I conducted an arbitration that resulted in an award, and then a judgment, of over $28,000,000 to my construction company client against a subsidiary of the Diocese of Las Vegas, the owner of the Bishop Gorman High School facility which my client built. After some protracted bankruptcy proceedings, my client was able to get paid.
On October 7, 2021, Sapa, an international manufacturer of highly sophisticated aluminum alloys, entered into a multi-million-dollar settlement with the U.S. government. For years, a division of Sapa had been deliberately falsifying test results for specialized alloys sold to governments and private companies. Defective aluminum supplied by Sapa caused the loss of two NASA satellites at a cost of over $700,000,000. A Nevada company was also harmed by substandard aluminum alloy produced by Sapa. I handled the litigation for that company and the subsequent substantial settlement.
For many years, I was Chairman of the Southern Nevada Panel of the State Bar Disciplinary Committee. I am now a member of the State Bar Ethics Committee and occasionally write and lecture on trial techniques, legal ethics, and the avoidance of malpractice claims. Once in a while, I act as an expert witness on ethical and malpractice issues.
I am a Fellow in the American College of Trial Lawyers, a professional association of lawyers and judges particularly skilled in trial practice. Membership in the American College of Trial Lawyers is by invitation only and is limited to not more than one percent of the lawyers licensed to practice in a state.
I have been listed in the Best Lawyers in America for more than 30 years in categories including “Bet the Company Litigation,” commercial litigation, banking and finance litigation, construction litigation and real estate litigation.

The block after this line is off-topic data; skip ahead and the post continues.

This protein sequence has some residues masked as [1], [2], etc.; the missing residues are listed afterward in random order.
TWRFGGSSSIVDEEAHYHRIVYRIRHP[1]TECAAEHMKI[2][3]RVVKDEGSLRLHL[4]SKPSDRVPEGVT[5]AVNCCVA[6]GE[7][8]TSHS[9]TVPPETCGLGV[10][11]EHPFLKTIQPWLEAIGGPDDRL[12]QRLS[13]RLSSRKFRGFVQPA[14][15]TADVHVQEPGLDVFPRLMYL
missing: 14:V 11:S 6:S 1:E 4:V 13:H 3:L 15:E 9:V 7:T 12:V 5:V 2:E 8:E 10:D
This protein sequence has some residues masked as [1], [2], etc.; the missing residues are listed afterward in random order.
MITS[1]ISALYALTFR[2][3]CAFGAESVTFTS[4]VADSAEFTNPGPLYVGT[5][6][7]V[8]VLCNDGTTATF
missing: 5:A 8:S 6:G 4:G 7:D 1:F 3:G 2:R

For a number of years I have been recognized by Chambers & Partners for expertise in a broad range of complex commercial disputes. I am listed in Nevada Super Lawyers for business litigation and have an AV rating from Martindale Hubble.
I was a Sergeant in the United States Marine Corps Reserves. This is where I learned about the sensitive, caring side of management.
I studied Mechanical engineering at the University of Illinois. To date, I blame quantum mechanics for my winding up with a Bachelor’s degree in accounting from the University of Wisconsin. That, in turn, led to a law degree from the University of Wisconsin in January of 1972. But my real education began when I joined Lionel Sawyer & Collins in the spring of 1972 and had the opportunity to work and learn under the tutelage of the legendary Sam Lionel.
I am an avid reader, principally in history, science fiction, and mysteries.
I held a United States Coast Guard license to operate commercial vessels up to 100 tons. As many boat owners who do their own maintenance must be, I am a certified scuba diver. In the rest of my spare time, I try to convert various hardwoods into furniture in my woodshop. Even though I have been doing this for decades, I still have all my digits (but a few scars). My wife and I enjoy subjecting houses to extensive remodeling. Swinging a sledgehammer releases a lot of tension.
I was born in 1945 in Brooklyn, New York. In 1967 I married the former Charlotte Werth. Together we produced two sons, both of whom became lawyers. Each son was responsible for a fine granddaughter. Symmetry seems to rule.